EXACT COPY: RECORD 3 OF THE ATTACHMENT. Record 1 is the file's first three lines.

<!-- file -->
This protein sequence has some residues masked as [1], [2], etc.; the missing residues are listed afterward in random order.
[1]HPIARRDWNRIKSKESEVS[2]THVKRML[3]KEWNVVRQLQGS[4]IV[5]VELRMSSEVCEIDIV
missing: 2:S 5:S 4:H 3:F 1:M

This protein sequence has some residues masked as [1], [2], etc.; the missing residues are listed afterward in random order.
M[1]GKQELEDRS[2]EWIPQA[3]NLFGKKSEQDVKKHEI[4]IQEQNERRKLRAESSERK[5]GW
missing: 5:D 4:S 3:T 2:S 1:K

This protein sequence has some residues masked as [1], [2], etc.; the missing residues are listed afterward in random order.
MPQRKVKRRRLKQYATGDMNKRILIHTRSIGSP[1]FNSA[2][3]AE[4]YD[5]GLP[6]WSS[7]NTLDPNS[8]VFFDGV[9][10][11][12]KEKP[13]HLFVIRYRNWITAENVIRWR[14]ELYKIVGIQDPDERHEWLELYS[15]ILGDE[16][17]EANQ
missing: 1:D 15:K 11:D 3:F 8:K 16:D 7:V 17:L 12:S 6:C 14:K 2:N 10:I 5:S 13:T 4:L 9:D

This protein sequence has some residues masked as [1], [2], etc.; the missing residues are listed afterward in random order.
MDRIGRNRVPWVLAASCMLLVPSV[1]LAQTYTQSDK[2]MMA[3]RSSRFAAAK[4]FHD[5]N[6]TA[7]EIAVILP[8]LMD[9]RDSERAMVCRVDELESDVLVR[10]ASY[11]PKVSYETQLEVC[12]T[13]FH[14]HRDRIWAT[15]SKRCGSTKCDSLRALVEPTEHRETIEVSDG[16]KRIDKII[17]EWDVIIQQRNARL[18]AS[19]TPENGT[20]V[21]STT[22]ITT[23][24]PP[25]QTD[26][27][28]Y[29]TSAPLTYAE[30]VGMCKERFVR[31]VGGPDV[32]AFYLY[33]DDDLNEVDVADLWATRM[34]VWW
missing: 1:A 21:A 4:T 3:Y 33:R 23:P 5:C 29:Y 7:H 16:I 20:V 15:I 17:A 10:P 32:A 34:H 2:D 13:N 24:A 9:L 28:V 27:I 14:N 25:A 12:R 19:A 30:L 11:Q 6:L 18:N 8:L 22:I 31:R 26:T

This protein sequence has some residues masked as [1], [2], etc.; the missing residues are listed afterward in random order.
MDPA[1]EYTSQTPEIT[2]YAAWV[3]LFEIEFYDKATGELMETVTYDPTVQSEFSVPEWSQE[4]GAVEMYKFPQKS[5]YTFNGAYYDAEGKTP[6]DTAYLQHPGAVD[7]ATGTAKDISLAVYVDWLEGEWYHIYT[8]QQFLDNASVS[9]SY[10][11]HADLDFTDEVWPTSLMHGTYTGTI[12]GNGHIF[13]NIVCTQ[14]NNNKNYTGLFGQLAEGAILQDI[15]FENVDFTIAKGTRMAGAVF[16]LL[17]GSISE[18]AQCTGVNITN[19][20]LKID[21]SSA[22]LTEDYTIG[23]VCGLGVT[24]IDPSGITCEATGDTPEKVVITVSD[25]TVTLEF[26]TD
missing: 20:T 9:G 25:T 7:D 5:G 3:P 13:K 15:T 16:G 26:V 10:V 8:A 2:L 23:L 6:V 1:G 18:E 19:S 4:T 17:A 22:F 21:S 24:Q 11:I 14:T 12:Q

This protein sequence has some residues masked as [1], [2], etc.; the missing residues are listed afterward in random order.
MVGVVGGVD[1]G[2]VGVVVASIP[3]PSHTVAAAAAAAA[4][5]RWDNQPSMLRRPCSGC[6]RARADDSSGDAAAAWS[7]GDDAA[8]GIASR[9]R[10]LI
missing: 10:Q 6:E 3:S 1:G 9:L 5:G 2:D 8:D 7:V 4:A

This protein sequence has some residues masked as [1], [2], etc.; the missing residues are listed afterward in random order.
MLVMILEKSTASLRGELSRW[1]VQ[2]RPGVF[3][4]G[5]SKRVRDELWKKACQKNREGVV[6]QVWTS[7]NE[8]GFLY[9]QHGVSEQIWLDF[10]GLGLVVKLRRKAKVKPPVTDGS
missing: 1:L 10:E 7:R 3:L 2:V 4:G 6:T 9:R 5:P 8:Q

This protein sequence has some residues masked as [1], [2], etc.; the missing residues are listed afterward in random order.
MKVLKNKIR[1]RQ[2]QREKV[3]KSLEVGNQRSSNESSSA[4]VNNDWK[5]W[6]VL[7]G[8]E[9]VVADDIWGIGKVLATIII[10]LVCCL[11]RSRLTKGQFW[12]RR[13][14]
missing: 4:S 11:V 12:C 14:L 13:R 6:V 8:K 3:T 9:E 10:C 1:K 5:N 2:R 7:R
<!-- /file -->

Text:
This protein sequence has some residues masked as [1], [2], etc.; the missing residues are listed afterward in random order.
MPQRKVKRRRLKQYATGDMNKRILIHTRSIGSP[1]FNSA[2][3]AE[4]YD[5]GLP[6]WSS[7]NTLDPNS[8]VFFDGV[9][10][11][12]KEKP[13]HLFVIRYRNWITAENVIRWR[14]ELYKIVGIQDPDERHEWLELYS[15]ILGDE[16][17]EANQ
missing: 1:D 15:K 11:D 3:F 8:K 16:D 7:V 17:L 12:S 6:C 14:K 2:N 10:I 5:S 13:T 4:L 9:D